Collaborating Across Culture: A Conversation with Mark Cooper

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Installation view, Mark Cooper: YuYu China Blue, Yuan Art Museum, Beijing, China. Courtesy of Mark Cooper, Samsøñ, and the Yuan Art Museum

By Olivia J. Kiers

With the help of Boston’s Samsøñ Projects, artist Mark Cooper recently collaborated with artists in China to create a multimedia installation incorporating sculpture, ceramics, painting and video at the Yuan Museum in Beijing, titled YuYu China Blue (January 12–February 29). Cooper talks to ANE Portfolio about the exhibition.

ANE: How was YuYu China Blue born? When did you first begin working on it, and how was Samsøñ Projects involved?

Cooper: I went to China for the first time more than two years ago to make some ceramics for the exhibition New Blue and White at the Museum of Fine Arts, Boston. I did a lot of touring. The gardens in Shanghai were a big influence; its architectural portals and rock formations acted on a whole series of work.

I was invited by the head of the Yuan Museum to do an exhibition a year and a half ago. Camilo Alvarez [director at Samsøñ] was officially invited to be the curator. We had many conversations with the Yuan Museum months before going there to install.

ANE: What are the differences or similarities between working with a Chinese museum and a US museum, in your experience as a New England-based contemporary artist who has completed many projects for museums and other institutions?

Cooper: That is a broad question because different Chinese museums function in different ways. The Yuan Museum was the full-on supporter of this project. They invested in it and promoted it in all ways I’d say a US museum would do. However, many museums in China rent their spaces, and so museums and the art market in general is different in China than it is in the US and Europe. But, the Yuan Museum’s mission is ideas—adding to the contemporary conversation and adding to an international dialog.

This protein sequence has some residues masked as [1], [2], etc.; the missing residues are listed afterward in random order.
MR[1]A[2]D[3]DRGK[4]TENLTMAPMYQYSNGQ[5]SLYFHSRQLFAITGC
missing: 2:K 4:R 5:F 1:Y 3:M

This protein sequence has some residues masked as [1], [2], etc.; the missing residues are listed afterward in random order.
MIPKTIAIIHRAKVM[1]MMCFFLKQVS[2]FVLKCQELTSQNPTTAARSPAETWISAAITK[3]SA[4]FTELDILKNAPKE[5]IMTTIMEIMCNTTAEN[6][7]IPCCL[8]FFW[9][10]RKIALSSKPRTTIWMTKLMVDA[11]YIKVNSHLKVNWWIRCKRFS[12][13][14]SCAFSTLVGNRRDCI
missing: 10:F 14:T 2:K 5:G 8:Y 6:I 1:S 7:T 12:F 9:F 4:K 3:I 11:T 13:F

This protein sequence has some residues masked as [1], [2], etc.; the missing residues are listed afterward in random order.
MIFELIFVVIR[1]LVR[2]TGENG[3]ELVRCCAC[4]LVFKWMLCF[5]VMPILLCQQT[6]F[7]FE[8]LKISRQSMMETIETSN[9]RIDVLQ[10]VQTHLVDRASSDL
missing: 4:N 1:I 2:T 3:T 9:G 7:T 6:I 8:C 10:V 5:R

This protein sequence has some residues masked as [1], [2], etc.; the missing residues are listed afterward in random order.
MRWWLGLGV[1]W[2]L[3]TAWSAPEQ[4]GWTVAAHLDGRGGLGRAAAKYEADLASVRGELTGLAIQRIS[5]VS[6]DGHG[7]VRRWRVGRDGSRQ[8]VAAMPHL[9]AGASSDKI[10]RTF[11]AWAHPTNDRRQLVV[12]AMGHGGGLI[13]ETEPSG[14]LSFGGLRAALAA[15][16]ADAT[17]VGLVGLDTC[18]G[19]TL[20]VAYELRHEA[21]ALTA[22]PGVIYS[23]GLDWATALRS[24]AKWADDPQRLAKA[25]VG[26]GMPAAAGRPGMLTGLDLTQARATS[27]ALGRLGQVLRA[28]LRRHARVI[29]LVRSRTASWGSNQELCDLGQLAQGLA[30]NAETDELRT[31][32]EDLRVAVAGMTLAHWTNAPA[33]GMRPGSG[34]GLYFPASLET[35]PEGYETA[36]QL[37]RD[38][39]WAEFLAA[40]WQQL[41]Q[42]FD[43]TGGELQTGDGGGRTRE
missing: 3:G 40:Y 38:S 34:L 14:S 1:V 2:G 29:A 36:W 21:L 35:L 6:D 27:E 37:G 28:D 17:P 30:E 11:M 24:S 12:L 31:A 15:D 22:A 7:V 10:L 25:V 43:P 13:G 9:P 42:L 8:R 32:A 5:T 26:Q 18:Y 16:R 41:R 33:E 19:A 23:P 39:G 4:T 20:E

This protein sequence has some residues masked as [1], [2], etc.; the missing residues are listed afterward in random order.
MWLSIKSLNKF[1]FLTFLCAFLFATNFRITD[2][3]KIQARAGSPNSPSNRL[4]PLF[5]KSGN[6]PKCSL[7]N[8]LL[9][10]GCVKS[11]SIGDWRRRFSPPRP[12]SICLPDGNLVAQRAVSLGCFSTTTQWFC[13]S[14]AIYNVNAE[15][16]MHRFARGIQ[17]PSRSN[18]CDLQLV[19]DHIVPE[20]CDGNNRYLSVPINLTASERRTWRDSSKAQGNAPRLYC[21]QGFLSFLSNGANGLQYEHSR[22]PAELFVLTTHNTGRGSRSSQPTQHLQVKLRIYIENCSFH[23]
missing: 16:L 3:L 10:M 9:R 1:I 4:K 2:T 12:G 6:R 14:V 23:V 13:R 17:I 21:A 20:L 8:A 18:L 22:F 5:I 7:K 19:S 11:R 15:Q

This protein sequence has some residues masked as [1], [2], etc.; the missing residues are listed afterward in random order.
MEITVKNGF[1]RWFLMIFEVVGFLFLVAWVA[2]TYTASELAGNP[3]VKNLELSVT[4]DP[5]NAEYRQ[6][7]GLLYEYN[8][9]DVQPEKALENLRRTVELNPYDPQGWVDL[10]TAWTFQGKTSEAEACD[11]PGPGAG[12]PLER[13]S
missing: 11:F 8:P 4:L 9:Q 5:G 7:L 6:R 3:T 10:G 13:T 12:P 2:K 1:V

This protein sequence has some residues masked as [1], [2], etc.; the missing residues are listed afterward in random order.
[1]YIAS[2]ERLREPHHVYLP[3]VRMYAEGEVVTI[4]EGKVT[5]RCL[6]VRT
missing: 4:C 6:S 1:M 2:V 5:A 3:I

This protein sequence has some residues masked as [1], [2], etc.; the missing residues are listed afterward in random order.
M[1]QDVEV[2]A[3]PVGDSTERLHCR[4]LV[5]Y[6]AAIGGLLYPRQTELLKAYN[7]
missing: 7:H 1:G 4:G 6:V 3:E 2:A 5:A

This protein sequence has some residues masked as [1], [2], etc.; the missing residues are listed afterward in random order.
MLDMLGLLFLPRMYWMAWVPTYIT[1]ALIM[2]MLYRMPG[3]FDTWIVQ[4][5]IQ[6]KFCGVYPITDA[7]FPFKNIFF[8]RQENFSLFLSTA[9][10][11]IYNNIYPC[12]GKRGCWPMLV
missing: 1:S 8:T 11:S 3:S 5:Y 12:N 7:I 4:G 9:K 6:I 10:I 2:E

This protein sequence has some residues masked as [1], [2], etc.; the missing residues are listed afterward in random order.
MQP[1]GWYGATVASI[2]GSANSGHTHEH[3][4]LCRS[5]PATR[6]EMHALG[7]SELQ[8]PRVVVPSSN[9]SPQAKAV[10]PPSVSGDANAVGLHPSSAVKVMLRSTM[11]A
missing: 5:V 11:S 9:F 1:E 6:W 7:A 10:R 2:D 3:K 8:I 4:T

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Installation view, Mark Cooper: YuYu China Blue, Yuan Art Museum. Courtesy Mark Cooper, Samsøñ, and the Yuan Art Museum.

ANE: In your opinion, what does China bring to the contemporary art-making world? How are Chinese artists looking toward the future?

Cooper: In China, there is a very strong tradition of holding on to the traditional arts. What I brought was this other, idea-based notion of making imagery and creating these objects collaboratively, giving up ownership and embracing the conversation between the parts. Having said that, it is changing radically. Mary Ellen Strom, who is head of the graduate program at the Museum School (SMFA), and I met several times with faculty at the Central Academy of Fine Art in Beijing (CAFA), and the faculty we met were very international, very sophisticated, well-traveled, and conceptual in their approach to making their art… Collaborating entered our conversations and we were quite excited about it.

ANE: Would you say your history making collaborative art in the US informed YuYu China Blue in profound way?

Cooper: Absolutely, but it is not just about collaboration. I’m interested in visual language, visual history… That includes an approach that is collage-based—an assemblage. One of the things I’ve learned is that collage and installation trigger the viewer’s mind in a different way than a linear narrative might… The move into collaboration is very natural because it is just adding more visual language to this approach.

ANE: Returning to YuYu China Blue’s imagery, what is the message of the Shanghai Gardens and blue and white porcelain for the viewer?

Cooper: China influenced the world for centuries with blue and white porcelains, so I thought that was an interesting starting place… The gardens, for me, provided a really interesting combination. My sculptural wooden forms have a lot of reference to architecture, [but] they also reference organic things like a bee nest or what you see at the bottom of the ocean. Architecturally, they serve as curio cabinets gone crazy.
One of my discoveries in China is that you go places and see these whole installations in temples and in homes… where all the parts—paintings, ceramics—are talking to each other. It just resonated as a good place to start. It resonated as a common language, of something that is based in tradition, but moves into this international conversation. Where are we and how are we tied together?

This is the second installment in ANE Portfolio’s series, “China and the Contemporary Arts in New England.” To read the previous story on the International Sculpture Parks Union conference, visit here.


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